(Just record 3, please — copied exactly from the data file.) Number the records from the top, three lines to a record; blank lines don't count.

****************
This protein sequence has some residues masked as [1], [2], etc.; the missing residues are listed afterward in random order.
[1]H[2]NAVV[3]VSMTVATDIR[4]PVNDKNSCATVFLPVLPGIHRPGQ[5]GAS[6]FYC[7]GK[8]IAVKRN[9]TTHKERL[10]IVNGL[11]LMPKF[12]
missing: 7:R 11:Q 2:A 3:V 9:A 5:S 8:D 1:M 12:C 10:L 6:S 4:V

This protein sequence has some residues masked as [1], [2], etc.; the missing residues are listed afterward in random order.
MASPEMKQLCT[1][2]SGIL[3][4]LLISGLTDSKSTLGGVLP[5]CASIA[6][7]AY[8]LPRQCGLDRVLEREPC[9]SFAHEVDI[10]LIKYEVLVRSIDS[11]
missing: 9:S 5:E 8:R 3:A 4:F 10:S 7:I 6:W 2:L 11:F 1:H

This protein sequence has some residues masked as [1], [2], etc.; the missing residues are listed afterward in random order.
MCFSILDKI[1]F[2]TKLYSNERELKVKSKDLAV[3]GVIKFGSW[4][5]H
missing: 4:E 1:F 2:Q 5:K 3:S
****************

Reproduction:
This protein sequence has some residues masked as [1], [2], etc.; the missing residues are listed afterward in random order.
MCFSILDKI[1]F[2]TKLYSNERELKVKSKDLAV[3]GVIKFGSW[4][5]H
missing: 4:E 1:F 2:Q 5:K 3:S